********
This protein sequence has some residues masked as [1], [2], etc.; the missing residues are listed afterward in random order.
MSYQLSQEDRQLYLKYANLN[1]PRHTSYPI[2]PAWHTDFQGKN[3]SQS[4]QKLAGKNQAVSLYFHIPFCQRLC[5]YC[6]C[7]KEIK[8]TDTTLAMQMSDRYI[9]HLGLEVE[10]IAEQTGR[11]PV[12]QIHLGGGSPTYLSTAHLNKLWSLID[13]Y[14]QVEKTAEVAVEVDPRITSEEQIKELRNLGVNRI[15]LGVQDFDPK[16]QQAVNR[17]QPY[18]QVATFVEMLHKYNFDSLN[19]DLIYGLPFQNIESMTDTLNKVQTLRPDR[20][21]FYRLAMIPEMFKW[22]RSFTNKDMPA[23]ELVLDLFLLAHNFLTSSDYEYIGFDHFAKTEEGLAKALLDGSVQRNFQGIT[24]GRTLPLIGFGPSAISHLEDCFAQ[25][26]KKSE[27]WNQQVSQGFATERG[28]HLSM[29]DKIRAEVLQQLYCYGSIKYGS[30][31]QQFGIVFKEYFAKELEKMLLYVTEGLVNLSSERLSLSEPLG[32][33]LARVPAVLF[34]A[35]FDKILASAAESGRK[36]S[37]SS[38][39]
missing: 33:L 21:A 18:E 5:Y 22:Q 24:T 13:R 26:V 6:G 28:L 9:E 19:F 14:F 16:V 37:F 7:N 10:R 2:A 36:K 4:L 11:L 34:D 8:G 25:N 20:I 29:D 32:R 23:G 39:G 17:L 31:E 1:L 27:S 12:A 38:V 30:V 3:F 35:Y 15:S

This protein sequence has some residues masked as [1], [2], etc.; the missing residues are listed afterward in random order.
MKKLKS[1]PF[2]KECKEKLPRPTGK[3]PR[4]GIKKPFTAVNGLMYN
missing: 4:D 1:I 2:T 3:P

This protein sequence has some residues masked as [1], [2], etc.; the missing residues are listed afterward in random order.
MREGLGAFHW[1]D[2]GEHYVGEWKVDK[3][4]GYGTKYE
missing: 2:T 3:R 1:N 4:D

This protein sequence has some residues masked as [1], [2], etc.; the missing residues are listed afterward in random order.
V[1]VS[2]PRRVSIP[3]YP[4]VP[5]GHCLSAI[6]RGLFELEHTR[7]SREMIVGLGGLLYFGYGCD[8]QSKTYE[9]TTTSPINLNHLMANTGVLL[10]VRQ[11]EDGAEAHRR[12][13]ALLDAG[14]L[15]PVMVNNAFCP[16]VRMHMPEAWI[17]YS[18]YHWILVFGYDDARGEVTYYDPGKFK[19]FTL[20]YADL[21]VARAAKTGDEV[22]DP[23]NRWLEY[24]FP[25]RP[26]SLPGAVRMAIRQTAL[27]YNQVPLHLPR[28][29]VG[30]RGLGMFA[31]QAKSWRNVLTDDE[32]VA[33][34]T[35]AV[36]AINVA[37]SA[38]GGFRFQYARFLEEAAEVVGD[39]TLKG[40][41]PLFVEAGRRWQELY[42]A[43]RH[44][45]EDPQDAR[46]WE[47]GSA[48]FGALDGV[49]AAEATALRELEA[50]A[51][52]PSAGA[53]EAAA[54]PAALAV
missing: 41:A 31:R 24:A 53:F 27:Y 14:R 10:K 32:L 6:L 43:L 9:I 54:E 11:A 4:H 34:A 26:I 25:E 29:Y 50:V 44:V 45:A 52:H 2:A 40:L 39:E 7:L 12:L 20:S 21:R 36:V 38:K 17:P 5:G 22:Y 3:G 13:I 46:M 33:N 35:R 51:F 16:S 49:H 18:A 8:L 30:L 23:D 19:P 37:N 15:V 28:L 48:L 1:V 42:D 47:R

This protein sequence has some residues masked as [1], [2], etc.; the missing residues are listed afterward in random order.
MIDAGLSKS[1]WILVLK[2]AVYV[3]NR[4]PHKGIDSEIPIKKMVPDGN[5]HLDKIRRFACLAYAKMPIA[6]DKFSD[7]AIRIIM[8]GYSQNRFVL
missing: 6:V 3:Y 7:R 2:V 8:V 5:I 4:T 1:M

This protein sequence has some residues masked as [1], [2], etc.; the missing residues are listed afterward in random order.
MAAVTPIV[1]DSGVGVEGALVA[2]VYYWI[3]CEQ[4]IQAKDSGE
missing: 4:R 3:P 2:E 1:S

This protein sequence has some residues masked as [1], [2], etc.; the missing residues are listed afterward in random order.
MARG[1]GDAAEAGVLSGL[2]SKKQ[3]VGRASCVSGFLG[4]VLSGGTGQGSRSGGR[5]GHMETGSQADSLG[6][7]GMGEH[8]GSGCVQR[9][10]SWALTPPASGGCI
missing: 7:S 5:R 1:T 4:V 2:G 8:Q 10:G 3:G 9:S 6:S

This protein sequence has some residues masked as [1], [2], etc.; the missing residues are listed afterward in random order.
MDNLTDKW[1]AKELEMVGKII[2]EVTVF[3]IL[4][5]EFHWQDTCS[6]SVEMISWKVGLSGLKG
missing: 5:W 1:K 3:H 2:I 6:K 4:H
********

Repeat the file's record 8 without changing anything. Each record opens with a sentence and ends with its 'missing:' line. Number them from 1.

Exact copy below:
This protein sequence has some residues masked as [1], [2], etc.; the missing residues are listed afterward in random order.
MDNLTDKW[1]AKELEMVGKII[2]EVTVF[3]IL[4][5]EFHWQDTCS[6]SVEMISWKVGLSGLKG
missing: 5:W 1:K 3:H 2:I 6:K 4:H